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Challenges to Consensual Politics

Democracy, Identity, and Populist Protest in the Alpine Region


Daniele Caramani and Yves Mény

The book analyses the transnational Alpine region where historical, social, and geo-economic specificities have led to a distinctive type of democracy and identity. Differentialist identities, multi-level consociational accommodation, and corporatist intermediation are typical features of this region’s «consensual politics», and the process of European integration adds further to this complexity. These forms of consensual politics are challenged today by large and persistent populist parties that express strong anti-elitist sentiments, local identities, and Euro-sceptic attitudes.
The book examines the defensive reaction of populist parties to the perceived threats of open borders (multi-culturalism and cheap labour) and elite negotiations (at all levels of governance). Protest attitudes translate into alternative views of European integration favouring proposals for an anti-assimilationist and labour protective «Fortress», as well as a religiously-based «Europe of the People». The book considers the possibility of a potential cleavage in the incipient European party system through alliances of «losers of integration» cutting across the left-right alignment and overlapping with ethno-linguistic, centre-periphery, religious, and rural-urban factors that survived in the Alpine region more than elsewhere.
An empirical analysis by a group of international experts focuses on the Alpine areas of Austria, France, Germany, Italy, Slovenia, and Switzerland in which parties like FPÖ, CSU, Lega Nord, and Schweizerische Volkspartei have recently become crucial actors.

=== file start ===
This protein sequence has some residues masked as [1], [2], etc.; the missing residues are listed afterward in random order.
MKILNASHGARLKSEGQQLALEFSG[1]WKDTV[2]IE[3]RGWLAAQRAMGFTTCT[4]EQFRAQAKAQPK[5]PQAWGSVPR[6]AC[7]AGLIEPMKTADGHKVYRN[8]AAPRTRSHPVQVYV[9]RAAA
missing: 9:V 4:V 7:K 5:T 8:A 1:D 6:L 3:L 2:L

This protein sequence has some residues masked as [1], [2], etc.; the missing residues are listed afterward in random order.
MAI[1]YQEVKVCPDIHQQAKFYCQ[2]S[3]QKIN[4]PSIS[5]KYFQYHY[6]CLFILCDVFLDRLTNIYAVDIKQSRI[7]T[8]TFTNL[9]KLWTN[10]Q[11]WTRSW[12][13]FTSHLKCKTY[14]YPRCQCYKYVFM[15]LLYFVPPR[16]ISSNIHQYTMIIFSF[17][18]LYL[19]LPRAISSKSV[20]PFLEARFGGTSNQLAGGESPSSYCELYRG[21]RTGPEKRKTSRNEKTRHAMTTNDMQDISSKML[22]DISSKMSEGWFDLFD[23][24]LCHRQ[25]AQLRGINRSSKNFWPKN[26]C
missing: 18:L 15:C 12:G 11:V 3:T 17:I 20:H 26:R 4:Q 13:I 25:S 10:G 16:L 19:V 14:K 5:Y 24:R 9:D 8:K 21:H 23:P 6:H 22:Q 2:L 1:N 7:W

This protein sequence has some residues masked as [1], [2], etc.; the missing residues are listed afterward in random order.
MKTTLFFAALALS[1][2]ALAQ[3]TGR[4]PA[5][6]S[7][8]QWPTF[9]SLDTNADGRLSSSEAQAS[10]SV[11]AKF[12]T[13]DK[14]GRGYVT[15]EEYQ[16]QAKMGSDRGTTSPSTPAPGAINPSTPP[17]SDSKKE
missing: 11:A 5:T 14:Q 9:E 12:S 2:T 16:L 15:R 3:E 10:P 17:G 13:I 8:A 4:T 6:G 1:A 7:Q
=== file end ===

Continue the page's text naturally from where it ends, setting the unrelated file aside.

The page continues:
Contents: Daniele Caramani/Yves Mény: Introduction: The Alpine Challenge to Identity, Consensus, and European Integration – Michael Keating: Regionalism in the Alps: Subnational, Supranational, and Transnational – Yannis Papadopoulos: Populism as the Other Side of Consociational Multi-Level Democracies – Daniele Caramani: Natural Cultures: The Alpine Political Culture and Its Relationship to the Nation-State and European Integration – Patricia Chiantera-Stutte: Leadership, Ideology, and Anti-European Politics in the Italian Lega Nord – Anton Pelinka: Right-Wing Populism Plus «X»: The Austrian Freedom Party (FPÖ) – Hans-Georg Betz: Mobilising Resentment in the Alps: The Swiss SVP, the Italian Lega Nord, and the Austrian FPÖ – Claudius Wagemann: Once Again the Deviant Case? Why the Christlich-Soziale Union Only Partially Fulfils the Image of an «Alpine Populist Party» – Günther Pallaver: The Südtiroler Volkspartei and Its Ethno-Populism – Oscar Mazzoleni: Multi-Level Populism and Centre-Periphery Cleavage in Switzerland: The Case of the Lega dei Ticinesi.